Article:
Memory, reminiscence, and writing have been a central issue throughout the history of Western philosophy. Socrates' wax tablet of the soul, Aristotle's signet ring impressing memories in the mind, Descartes' ceraceous pineal gland, Hobbes' and Locke's tabula rasa, Freud's "mystic writing pad" of the psyche, and the contemporary neurophysiologist's computer storage depot—all are variations on the theme of how we remember. Identifying typography, iconography, and engrammatology as the basic characteristics of these models, in Part One David Farrell Krell traces the history of memory from Plato to the present. Turning in Part Two to the deconstruction of the metaphysics of presence by Nietzsche, Heidegger, and Derrida, Krell finds that the traditional models of memory and reminiscence, which promised to recollect and restore the past to full presence, have broken down. Emerging from their writings, he concludes, is a new and more modest appreciation of memory as being always on the verge of a never present past. Readers in philosophy, cognitive psychology, and literary theory will be challenged by this provocative book.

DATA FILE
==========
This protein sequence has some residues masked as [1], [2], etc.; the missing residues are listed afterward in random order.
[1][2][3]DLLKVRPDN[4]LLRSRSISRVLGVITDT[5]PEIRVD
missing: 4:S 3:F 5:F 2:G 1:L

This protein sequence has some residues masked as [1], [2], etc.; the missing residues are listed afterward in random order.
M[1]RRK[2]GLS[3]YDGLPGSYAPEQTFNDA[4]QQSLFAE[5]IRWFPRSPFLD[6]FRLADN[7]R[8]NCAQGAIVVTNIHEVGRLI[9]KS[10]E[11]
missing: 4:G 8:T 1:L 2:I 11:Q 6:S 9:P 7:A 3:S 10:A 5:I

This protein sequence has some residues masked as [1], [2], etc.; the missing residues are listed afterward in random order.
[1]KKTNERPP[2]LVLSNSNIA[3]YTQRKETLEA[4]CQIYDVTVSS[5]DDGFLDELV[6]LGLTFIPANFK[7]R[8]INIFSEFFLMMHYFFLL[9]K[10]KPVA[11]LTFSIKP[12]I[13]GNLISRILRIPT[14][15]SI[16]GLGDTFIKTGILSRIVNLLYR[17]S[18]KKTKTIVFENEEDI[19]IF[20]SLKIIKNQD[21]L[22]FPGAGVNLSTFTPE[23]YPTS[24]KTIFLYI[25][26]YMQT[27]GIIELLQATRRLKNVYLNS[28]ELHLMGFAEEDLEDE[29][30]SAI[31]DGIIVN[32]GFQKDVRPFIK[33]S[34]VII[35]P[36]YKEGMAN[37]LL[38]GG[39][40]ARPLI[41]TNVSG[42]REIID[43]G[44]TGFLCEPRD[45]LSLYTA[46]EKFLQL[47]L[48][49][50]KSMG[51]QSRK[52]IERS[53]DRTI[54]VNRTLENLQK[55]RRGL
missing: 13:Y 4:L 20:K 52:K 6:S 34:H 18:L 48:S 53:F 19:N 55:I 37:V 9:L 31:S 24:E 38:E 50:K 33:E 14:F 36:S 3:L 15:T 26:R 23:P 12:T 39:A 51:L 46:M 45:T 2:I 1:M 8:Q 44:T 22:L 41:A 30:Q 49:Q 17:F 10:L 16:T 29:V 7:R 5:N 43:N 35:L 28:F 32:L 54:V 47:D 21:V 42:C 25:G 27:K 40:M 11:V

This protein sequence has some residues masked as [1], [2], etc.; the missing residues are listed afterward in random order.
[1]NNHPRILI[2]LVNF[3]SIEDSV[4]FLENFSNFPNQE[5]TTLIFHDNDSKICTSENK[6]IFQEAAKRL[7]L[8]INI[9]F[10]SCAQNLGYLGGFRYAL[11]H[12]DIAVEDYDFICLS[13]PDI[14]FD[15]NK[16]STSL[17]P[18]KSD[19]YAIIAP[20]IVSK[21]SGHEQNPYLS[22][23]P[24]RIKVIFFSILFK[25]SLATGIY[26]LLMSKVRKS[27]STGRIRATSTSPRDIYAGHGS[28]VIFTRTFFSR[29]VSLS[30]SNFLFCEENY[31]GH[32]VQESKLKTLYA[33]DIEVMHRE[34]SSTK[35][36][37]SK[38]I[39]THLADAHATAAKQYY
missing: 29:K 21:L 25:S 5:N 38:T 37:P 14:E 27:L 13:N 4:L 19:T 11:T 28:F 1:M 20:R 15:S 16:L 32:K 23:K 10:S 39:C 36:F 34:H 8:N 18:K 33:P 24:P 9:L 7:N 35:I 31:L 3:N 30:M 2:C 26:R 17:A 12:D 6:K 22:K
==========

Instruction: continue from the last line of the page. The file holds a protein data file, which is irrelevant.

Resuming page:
- publisherIndiana University Press
- publisher placeBloomington, Indiana USA
- rightsCopyright © Trustees of Indiana University
- rights holderIndiana University Press
- rights territoryWorld